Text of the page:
Foxbat flying tips
Every Foxbat owner and instructor has their own list of tips to get the best out of the aircraft. Here are some of them:
- As recommended by Rotax, ideally use PULP minimum octane 95 for smoothest running and best economy
- Use Avgas if you have to but change the oil and filter more often, as per the service schedule
- Except on take-off and landing, open only one tank at a time to stop cross feeding and possible fuel overflow
- Check carburetor dynamic balance every 200 hours or so to keep the engine sweet
- Apply full power smoothly and as you do so, immediately lift the nose about 6 inches clear of the runway and hold it there. This will minimize stone damage to the prop and puts the aircraft in the right attitude to fly off at about 40-45 knots
- For a short take-off, use no flap and apply full power. As with a normal take-off, lift the nose as soon as possible. At about 30-35 knots, smoothly pull on full flap. The aircraft will levitate. Fly straight and level until the speed builds to around 55 knots. Begin to climb out, slowly removing all the flap.
- Keep the ball in the middle!
- Ideally keep engine rpm between 5,000 and 5,500
- Remember, indicated airspeed (IAS) is not the same as calibrated airspeed (CAS) is not the same as true airspeed (TAS). Click here for a link to a TAS calculator
- IAS will be lower the higher (and hotter) you fly
- Warm the engine with about 30 seconds of power every 1,000-1,500 feet on a long descent to keep T's & P's in the green
- Use carby heat if fitted
- Get the speed back to maximum 55 knots as you turn on to finals
- Get the speed back to maximum 45 knots over the runway threshold/piano keys
- Do not ‘flare' as if you are in a heavy Cessna 172. Instead, with throttle at idle, gently level the aircraft out about 1 foot above the runway. Try to fly the aircraft down the runway at this height, throttle at idle, gradually pulling the controls back to keep you airborne at 1 foot altitude. Allow the aircraft to land, main wheels first. Hold the nose about 6 inches off the runway as long as possible (but see crosswind landings below) allowing it to drop gently on to the runway when it's ready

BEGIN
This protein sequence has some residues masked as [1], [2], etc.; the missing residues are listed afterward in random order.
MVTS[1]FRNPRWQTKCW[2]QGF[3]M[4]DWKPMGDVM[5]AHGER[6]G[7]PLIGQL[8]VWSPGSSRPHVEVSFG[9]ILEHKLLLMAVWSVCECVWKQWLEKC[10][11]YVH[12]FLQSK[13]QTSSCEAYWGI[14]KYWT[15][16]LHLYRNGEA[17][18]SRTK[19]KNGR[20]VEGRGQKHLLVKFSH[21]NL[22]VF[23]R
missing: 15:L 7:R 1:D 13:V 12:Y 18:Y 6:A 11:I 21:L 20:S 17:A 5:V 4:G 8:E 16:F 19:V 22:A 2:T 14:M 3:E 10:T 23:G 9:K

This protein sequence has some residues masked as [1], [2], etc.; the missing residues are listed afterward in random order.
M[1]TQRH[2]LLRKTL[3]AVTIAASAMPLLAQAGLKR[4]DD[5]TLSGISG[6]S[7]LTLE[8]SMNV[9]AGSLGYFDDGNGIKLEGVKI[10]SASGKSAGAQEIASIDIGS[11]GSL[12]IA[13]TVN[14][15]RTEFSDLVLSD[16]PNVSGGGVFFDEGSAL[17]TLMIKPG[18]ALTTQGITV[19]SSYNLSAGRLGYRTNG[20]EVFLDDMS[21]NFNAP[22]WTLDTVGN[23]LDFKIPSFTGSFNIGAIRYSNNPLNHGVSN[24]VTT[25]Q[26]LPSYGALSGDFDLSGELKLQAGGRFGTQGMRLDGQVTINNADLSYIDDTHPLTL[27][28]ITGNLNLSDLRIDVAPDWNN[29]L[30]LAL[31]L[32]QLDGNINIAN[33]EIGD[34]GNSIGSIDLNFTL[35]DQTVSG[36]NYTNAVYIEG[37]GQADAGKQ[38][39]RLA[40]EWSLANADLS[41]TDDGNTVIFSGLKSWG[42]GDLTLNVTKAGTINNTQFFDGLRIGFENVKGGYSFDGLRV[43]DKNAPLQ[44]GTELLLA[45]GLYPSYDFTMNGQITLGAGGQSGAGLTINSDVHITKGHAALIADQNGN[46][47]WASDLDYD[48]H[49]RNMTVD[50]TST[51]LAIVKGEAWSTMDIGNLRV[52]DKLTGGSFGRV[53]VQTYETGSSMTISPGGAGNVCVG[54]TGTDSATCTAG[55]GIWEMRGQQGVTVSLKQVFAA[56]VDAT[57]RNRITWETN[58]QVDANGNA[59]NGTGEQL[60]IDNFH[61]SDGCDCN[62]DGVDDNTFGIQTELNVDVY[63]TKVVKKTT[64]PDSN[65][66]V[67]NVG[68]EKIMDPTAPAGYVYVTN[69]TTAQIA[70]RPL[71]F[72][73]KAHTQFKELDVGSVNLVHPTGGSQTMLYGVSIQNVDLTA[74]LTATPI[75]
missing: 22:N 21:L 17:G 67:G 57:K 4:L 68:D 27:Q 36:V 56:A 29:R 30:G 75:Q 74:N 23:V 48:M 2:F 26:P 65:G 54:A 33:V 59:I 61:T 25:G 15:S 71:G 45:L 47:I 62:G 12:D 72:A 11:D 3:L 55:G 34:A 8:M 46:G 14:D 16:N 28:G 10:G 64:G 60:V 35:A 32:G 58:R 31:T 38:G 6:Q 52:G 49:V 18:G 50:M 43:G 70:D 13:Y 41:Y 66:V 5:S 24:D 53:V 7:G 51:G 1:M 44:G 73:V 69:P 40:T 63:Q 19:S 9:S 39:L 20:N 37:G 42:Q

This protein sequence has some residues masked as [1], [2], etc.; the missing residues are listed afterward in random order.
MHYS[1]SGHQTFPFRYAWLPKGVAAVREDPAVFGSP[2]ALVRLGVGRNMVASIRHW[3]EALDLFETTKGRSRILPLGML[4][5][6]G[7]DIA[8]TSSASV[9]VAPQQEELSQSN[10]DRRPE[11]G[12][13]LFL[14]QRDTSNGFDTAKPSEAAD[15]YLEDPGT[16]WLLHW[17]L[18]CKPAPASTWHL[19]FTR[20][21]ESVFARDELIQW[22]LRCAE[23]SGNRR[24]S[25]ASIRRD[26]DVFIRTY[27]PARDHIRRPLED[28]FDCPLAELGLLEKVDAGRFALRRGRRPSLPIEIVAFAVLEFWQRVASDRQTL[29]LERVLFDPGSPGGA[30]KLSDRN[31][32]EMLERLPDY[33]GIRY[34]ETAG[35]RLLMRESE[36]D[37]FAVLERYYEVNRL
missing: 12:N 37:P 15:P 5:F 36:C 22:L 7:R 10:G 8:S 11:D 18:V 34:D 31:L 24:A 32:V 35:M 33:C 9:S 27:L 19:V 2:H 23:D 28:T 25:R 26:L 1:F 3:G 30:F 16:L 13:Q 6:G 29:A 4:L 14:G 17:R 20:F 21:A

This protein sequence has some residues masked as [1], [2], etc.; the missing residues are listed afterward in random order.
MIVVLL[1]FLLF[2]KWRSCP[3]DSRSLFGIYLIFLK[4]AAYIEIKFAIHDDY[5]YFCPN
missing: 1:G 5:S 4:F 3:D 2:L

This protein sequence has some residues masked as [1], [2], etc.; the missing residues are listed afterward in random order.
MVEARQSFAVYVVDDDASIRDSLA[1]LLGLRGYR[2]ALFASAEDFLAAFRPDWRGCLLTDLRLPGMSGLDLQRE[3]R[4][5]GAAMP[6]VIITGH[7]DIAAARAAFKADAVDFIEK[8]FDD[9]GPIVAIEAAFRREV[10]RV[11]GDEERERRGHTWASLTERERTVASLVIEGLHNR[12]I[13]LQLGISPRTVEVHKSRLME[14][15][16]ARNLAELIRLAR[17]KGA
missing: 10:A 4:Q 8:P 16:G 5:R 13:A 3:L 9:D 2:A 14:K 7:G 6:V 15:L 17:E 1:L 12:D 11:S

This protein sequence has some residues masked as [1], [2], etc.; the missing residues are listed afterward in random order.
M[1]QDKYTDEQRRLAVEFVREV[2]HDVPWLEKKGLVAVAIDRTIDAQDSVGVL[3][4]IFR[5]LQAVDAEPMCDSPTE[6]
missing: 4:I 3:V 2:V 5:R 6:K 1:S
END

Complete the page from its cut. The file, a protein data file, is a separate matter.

- Reduce the above speeds by 5 knots. Use full flap and use engine power to maintain attitude and descent rate.
- Round out as normal and then about 1 foot above the runway, cut the power and the aircraft will drop onto the runway, main wheels first. Hold the nose wheel off the ground as for a normal landing.
- Lots of different opinions here! Personally I feel most comfortable with a ‘crabbing' approach, using rudder to straighten as I touch down. This is the way I was taught.
- Others are taught different methods. Use the one that is easiest for you.
- Always aim to get the nose wheel down sooner (gently!) to give directional control.
Stalls in a Foxbat
A stall occurs when the wing is flying too slowly to continue to lift the aircraft. Different aircraft stall in different ways, depending on a variety of factors including the wing aerofoil design, aircraft weight, out-of-balance flight, wind conditions etc.
Without going into the technical reasons (wing aerofoil shape, slotted flaps, forward swept wings etc) the Foxbat has very benign stall characteristics, with little or no tendency to drop a wing, with or without flap.
- When the stall happens, you'll experience a brief side-to-side ‘waggle' of the controls (a Foxbat characteristic)
- Controls held back, without flap and engine at idle, the aircraft will just mush down. Application of power is enough to resume flying
- With flap and engine at idle there is a little more of a ‘break' and application of engine power will have the aircraft flying again
- Power-on stalls happen at such a steep nose-up attitude that it is unlikely you will ever experience such a stall involuntarily! However, gently lowering the nose and reduction/application of power will get the aircraft flying again
The Foxbat is not authorized for intentional spins and anyway is very reluctant to spin in either direction. You should not attempt to spin the aircraft - not only is it not authorized but it is illegal!
Recreational and Light Sport Aircraft regulations prohibit aerobatics. Thus the flight envelope in these types of aircraft is limited to turns no steeper than 60 degrees of bank angle, climing and descending at angles no greater than 30 degrees, and no intentional spinning or other radical manoeuvres - such as 'wing-overs' and the like.
The Rotax engine is not certified for inverted flight and any negative 'G' forces lasting more than a few seconds will lead to a rapid exit of oil and coolant!